Elder Law

This year’s Institute features a series of programs on Elder Law. This series covers the legal, ethical, and practical issues involved in the financial exploitation of seniors, planning for retirement accounts, and claiming social security benefits.


Tuesday, January 10, 2017 (10:55 – 11:45 a.m.)
Retirement Accounts in First and Second Marriages: The Fun Begins
Christopher R. Hoyt
After summarizing the rules governing required distributions from inherited retirement accounts, this presentation will examine the estate planning and income tax challenges of funding a trust with retirement assets, especially a trust for a surviving spouse. It will then explore the added challenges of a second marriage and a blended family.
 

Tuesday, January 10, 2017 (3:55 – 4:45 p.m.)
I Have it Because Mom Liked Me the Best: How to Help Protect Vulnerable Seniors from Financial Exploitation
Stuart C. Bear
You learn that your client is “slipping”. She is unable to fully care for herself but she is stubborn and wants to keep living independently. You have reason to believe that son is stealing money from mother. As a trusted advisor, what do you do in terms of your legal and ethical responsibilities? This session will identify your legal and ethical responsibilities, and provide practical advice and guidance regarding what you can do to protect your client.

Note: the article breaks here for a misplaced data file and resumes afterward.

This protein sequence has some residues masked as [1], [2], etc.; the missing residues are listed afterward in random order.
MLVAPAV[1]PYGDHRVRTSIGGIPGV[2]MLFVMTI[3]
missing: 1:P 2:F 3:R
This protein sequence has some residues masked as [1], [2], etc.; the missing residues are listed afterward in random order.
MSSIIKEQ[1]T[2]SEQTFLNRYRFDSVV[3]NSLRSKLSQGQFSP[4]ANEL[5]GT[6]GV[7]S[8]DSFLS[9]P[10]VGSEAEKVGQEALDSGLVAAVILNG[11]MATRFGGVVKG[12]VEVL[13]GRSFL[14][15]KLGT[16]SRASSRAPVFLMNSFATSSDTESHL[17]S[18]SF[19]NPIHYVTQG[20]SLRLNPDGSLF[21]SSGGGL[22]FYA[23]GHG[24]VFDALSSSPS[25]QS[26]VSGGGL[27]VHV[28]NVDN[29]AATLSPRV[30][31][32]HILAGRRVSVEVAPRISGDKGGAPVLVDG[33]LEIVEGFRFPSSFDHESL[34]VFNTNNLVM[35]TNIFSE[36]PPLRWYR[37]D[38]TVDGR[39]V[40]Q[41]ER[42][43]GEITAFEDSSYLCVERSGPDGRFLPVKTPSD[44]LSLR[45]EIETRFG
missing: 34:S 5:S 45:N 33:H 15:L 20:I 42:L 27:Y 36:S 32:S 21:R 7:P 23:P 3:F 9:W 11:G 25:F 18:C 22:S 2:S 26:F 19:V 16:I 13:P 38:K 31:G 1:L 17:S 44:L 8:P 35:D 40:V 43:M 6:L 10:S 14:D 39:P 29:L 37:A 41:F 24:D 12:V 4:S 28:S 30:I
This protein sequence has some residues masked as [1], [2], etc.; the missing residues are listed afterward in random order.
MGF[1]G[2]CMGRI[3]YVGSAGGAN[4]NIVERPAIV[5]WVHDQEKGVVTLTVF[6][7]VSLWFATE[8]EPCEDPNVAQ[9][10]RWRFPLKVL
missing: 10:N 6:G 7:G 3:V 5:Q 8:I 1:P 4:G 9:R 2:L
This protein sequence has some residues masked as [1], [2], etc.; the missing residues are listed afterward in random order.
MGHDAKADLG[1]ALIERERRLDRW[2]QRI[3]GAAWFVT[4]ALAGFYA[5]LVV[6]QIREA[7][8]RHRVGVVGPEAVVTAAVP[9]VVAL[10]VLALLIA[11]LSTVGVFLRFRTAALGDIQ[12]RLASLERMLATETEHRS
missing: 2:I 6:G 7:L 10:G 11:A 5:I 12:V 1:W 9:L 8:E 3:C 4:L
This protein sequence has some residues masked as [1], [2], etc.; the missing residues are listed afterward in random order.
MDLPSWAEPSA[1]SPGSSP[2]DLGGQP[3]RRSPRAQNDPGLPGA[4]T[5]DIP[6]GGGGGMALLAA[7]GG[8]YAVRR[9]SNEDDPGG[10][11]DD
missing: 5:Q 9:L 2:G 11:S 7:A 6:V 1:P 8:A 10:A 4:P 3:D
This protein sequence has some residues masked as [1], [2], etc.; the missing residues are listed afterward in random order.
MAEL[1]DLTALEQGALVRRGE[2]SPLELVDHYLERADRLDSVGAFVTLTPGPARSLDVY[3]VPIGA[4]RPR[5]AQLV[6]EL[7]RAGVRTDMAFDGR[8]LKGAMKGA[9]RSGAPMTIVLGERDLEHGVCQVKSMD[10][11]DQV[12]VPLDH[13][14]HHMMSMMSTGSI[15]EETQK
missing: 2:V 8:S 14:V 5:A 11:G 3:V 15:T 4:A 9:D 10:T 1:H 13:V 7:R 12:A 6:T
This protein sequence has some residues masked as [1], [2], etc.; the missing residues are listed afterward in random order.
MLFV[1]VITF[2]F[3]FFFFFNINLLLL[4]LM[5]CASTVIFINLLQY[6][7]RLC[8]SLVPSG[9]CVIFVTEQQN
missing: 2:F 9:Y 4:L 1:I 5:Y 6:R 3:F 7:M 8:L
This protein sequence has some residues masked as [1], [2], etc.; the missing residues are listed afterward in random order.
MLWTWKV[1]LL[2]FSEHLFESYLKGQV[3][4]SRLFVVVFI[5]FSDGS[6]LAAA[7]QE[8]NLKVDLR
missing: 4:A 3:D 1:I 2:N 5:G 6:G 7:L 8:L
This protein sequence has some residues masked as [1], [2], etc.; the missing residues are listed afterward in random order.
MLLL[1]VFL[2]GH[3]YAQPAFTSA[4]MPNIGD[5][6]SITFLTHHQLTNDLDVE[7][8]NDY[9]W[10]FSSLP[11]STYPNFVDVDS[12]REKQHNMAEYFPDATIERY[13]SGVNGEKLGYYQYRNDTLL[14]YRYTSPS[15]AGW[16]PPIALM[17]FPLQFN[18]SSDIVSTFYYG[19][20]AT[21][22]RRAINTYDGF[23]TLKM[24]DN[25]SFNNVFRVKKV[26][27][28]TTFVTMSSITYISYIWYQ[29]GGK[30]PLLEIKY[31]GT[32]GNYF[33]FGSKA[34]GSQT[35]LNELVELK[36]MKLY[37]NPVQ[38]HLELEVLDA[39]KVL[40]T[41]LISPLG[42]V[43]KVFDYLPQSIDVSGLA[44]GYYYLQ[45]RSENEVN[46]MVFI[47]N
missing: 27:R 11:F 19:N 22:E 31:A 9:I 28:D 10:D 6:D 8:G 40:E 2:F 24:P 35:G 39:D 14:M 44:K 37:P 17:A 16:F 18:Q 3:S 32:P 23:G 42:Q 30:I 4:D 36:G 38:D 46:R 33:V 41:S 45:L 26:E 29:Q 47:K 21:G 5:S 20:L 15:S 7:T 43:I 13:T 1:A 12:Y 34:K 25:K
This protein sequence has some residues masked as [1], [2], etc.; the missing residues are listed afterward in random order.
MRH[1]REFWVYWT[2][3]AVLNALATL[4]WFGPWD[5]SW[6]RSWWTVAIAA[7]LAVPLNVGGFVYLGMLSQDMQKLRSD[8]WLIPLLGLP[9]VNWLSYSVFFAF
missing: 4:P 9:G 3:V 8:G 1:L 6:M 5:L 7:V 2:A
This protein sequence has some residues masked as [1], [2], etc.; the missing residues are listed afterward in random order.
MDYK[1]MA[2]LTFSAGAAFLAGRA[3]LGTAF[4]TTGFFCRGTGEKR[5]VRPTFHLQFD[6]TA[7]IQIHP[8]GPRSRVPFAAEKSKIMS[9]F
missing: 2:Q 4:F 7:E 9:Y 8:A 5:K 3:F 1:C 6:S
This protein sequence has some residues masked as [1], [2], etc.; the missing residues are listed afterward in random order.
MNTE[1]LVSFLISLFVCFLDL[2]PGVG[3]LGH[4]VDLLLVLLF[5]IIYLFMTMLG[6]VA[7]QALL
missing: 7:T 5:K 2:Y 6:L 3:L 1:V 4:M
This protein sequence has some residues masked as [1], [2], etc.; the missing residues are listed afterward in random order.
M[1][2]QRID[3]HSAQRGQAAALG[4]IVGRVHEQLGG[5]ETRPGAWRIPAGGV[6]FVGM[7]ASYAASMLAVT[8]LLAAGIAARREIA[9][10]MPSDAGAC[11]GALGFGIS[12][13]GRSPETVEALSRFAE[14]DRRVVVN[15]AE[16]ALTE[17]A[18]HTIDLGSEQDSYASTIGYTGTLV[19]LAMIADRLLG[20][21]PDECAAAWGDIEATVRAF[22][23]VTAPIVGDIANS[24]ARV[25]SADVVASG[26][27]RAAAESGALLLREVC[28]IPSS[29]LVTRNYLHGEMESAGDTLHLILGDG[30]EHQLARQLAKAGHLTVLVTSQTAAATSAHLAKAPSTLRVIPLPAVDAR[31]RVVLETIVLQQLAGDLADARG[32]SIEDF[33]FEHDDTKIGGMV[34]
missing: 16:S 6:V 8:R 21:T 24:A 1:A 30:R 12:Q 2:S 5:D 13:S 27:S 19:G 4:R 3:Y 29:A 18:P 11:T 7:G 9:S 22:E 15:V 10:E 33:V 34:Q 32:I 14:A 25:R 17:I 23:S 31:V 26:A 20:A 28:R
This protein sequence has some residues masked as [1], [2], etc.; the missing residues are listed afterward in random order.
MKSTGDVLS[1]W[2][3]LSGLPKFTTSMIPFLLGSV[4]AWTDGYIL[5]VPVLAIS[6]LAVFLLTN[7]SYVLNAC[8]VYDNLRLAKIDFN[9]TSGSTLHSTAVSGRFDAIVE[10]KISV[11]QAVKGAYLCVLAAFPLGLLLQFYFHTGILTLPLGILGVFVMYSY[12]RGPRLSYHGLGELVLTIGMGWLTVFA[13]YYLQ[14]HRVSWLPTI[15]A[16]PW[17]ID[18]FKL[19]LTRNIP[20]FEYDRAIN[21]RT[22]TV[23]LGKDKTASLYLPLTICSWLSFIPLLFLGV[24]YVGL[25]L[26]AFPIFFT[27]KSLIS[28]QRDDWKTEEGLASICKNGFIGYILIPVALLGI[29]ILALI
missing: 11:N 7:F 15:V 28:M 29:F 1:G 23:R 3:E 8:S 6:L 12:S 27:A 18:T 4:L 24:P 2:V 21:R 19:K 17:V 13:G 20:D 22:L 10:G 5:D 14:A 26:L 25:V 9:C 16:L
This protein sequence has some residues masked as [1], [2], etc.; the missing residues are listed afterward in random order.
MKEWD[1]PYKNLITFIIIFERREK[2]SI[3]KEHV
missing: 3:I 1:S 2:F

Wednesday, January 11, 2017 Special Session II-D (3:50 – 5:20 p.m.)
Mom Wanted Me to Have It: A Panel Discussion on the Legal, Ethical, and Practical Considerations Involving the Financial Exploitation of Seniors
Stuart C. Bear, Mary F. Radford, Francis J. Rondoni
This session will provide practical advice and guidance from the perspective of an elder law lawyer, a legal ethicist, and an estate litigator and criminal prosecutor. The focus will be on how to protect vulnerable seniors from others, as well as from themselves, when a senior’s judgment is impaired.
 

Friday, January 13, 2017 (9:00 – 9:50 a.m.)
When to Claim Social Security Benefits: Later Is Usually, but Not Always, Better
Lawrence A. Frolik
Social Security retirement benefits are available at age 62, but many wait until the age of 66 or even age 70 to claim them. There is no “right” answer about when to start benefits. This session will explore how attorneys should advise their clients, and help attorneys themselves, to decide when to claim benefits. Hint – it’s not just about you; it’s also about your spouse.